Test driving the future
Amid a large audience, humid Georgia heat and palpable anticipation, Peachtree Corners, Ga., officially unveiled its new, city-owned technology testing laboratory, Curiosity Lab, on Sept. 11.
A centerpiece of the lab is a 1.5-mile-long autonomous vehicle test track set in a 500-acre commercial office park. It’s on this track that ground mobility company Local Motors is testing Olli, the world’s first co-created, autonomous electric vehicle.
“As we look forward to transportation issues all across this country, I want people to look at what we’re doing here in Georgia and realize that the future for transportation is… about innovation. It’s about ideation. It’s about this right here,” Georgia Lt. Gov. Geoff Duncan declared in remarks at Curiosity Lab’s opening ceremony.
In opening the lab, Peachtree Corners joins a slew of other communities actively experiencing similar transportation innovation. Autonomous vehicles (AV) have been piloted in Boston, Las Vegas, Pittsburgh, Chandler, Ariz. and Arlington, Texas, among other cities. Additionally, the Ohio Department of Transportation, Union County, Ohio, and three Ohio cities — Columbus, Dublin and Marysville — collaborated to form the 33 Smart Mobility Corridor project, which seeks to make a 35-mile highway corridor a proving ground for smart mobility technology, which includes AV and connected vehicle (CV) technology.
But Curiosity Lab has a few traits that make it stand out among other AV testing facilities, according to Peachtree Corners City Manager Brian Johnson. For one thing, the lab is free to use.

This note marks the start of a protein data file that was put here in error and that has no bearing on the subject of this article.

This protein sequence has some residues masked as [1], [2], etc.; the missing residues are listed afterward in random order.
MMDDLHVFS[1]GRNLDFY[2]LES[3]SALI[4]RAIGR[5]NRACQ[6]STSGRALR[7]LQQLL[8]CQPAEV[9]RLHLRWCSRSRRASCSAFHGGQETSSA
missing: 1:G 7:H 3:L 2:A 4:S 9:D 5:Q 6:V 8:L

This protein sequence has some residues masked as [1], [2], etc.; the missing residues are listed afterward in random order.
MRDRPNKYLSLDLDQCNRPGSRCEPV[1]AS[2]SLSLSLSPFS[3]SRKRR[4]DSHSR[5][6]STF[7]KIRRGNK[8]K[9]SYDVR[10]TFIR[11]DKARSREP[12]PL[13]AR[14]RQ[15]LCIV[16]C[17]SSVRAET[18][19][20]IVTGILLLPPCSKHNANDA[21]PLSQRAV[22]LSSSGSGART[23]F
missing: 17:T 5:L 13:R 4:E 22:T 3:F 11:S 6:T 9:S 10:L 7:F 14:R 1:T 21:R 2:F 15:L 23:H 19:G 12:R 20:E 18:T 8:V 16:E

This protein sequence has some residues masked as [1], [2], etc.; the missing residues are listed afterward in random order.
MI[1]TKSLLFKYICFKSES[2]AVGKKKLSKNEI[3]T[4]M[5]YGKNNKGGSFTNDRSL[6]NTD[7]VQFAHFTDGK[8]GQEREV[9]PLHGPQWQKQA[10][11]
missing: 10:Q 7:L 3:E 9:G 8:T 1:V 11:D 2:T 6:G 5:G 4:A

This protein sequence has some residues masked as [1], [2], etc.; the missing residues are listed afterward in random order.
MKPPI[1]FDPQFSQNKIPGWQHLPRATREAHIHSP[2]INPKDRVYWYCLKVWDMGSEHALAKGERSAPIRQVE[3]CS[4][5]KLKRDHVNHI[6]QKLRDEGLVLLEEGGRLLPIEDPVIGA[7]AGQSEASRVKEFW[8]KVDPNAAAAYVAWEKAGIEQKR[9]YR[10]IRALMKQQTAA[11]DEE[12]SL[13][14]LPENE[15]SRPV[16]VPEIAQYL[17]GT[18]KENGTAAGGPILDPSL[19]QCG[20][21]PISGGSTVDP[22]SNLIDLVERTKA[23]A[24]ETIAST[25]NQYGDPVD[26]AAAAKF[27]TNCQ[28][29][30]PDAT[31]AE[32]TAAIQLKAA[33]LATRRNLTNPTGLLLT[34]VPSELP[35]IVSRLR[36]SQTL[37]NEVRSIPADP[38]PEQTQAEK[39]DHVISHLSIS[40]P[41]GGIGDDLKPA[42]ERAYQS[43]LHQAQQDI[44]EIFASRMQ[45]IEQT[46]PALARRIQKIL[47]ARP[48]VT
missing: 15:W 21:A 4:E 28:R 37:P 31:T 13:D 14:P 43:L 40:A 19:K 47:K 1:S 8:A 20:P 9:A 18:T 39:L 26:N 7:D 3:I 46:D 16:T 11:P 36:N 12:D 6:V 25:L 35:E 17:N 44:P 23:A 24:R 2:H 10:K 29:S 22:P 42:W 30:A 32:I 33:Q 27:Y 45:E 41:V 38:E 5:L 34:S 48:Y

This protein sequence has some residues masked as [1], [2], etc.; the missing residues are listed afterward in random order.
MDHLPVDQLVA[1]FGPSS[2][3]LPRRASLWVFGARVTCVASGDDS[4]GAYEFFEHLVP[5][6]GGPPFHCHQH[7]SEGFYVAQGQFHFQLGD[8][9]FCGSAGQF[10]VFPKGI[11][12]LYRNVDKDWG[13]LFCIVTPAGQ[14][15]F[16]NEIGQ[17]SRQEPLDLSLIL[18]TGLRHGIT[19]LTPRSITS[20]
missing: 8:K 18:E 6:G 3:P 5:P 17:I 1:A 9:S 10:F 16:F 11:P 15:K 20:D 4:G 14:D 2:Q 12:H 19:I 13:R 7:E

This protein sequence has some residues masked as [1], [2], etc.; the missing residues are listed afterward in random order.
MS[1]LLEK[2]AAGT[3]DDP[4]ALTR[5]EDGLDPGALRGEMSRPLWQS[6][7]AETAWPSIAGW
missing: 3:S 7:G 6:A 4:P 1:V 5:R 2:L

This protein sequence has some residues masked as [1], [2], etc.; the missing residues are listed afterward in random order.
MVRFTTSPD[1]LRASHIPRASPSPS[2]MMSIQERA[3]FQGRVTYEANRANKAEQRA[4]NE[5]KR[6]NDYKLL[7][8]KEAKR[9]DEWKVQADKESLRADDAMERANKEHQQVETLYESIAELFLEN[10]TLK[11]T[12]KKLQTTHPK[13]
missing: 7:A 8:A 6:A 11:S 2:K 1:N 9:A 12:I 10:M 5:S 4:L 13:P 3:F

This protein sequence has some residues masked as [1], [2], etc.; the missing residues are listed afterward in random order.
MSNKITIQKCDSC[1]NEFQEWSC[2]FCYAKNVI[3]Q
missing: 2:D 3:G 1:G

The city — which owns the lab — honors proprietary data of lab users and does not have a requirement of intellectual property ownership by the city. The lab is an extension of the city’s 25,000 square-foot technology incubator, Prototype Prime, and it can test far more than just AVs and CVs. In addition to classroom and conference space, it offers smart streetlights and smart pole technology from Georgia Power and sitewide 5G connectivity as part of a partnership with Sprint.
Widespread connectivity for aiding AV and CV technology is one thing that Marysville, one of the 33 Smart Mobility Corridor cities, shares with Peachtree Corners.
However, Marysville is set to offer connectivity on a grand scale as part of its Connected Marysville project. All 27 of the city’s traffic lights are being equipped with dedicated short-range communication (DSRC) radios, according to the 33 Smart Mobility Corridor website.
As of Oct. 2, eight traffic signals had the technology, and the other 19 are expected to have it by the end of 2019, Marysville Director of Public Service Mike Andrako says. All of the city’s traffic lights will eventually communicate with 500 vehicles in the city that will be outfitted with special on-board units (OBUs) that facilitate vehicle-to-vehicle (V2V) as well as vehicle-to-infrastructure (V2I) communication.
One-hundred of those vehicles will be city fleet vehicles; from fire trucks to maintenance vehicles, Andrako says. The city is working with the Ohio Department of Transportation to install the remaining OBUs on 400 privately-owned vehicles.
The city expects to outfit its fleet vehicles with OBUs in 2020. Officials will also begin the campaign to recruit volunteers for the OBUs next spring or summer, and Andrako admits that some marketing and incentives will be needed to obtain volunteers for the project.
The net result, Andrako says, is a testing ground for software developers and original equipment manufacturers that are working on connected vehicle technology. Specifically, connected traffic signals will have access to data concerning vehicle speeds, positions, arrival rates, acceleration/deceleration rates and queue lengths, according to 33 Smart Mobility Corridor. The communications technology will also be able to send OBU-equipped vehicles traffic signal phase and timing data, driving safety messaging and pedestrian crossing warnings.